Parallel to Serial Conversion
The terms DTE and DCE are relative with respect to what part of a network you are observing. RS-232C is the recommended standard (RS) describing the physical interface and protocol for relatively low-speed, serial data communication between computers and related devices. The EIA originally defined RS-232C for teletypewriter devices. The DTE is the RS-232C interface that a computer uses to exchange data with a modem or other serial device. The DCE is the RS-232C interface that a modem or other serial device uses in exchanging data with the computer.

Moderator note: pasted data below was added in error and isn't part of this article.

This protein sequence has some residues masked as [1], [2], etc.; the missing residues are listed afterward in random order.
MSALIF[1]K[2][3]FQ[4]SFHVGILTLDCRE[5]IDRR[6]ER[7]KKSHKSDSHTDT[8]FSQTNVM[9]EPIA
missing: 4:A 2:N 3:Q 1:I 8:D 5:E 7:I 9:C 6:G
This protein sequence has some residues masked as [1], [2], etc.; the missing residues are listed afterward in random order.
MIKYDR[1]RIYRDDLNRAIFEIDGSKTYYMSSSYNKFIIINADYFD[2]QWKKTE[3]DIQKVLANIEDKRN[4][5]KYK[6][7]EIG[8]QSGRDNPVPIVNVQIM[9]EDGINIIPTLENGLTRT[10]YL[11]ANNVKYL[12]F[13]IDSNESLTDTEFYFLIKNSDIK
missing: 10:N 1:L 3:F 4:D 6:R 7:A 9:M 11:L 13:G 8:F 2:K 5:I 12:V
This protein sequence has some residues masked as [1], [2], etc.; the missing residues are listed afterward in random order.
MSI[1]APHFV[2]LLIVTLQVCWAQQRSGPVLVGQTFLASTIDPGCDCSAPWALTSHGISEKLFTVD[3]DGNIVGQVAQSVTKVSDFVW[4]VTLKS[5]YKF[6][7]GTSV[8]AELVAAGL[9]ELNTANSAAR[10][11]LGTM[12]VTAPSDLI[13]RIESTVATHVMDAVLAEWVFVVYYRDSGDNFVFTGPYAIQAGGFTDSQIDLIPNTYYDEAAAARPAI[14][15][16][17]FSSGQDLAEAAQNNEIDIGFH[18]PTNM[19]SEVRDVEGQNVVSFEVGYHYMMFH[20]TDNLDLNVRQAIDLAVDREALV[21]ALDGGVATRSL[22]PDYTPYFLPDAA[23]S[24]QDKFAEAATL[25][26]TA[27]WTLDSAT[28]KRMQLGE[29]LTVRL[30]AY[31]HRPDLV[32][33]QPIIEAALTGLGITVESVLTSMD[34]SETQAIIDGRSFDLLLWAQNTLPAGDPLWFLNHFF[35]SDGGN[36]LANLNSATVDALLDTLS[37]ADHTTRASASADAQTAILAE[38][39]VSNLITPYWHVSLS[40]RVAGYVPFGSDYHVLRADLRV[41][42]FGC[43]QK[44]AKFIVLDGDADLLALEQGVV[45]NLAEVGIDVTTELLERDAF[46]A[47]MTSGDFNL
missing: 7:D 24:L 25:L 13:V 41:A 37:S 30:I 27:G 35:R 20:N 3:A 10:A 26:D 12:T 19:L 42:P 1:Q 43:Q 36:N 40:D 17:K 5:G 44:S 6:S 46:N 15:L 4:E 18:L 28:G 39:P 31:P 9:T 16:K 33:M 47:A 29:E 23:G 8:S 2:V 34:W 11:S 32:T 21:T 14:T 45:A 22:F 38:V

For instance, your PC typically uses an RS-232C interface to communicate and exchange data with connected serial devices such as a modem. Your PC also has a Universal Asynchronous Receiver/Transmitter (UART) chip on the motherboard. Since the data in your PC flows along parallel circuits, the UART chip converts the groups of bits in parallel to a serial stream of bits. To work faster, a UART chip has buffers so it can cache data coming from the system bus while it processes data going out the serial port. The UART is the DTE agent of your PC and communicates with the modem or other serial device, which, in accordance with the RS-232C standard, has a complementary interface called the DCE interface.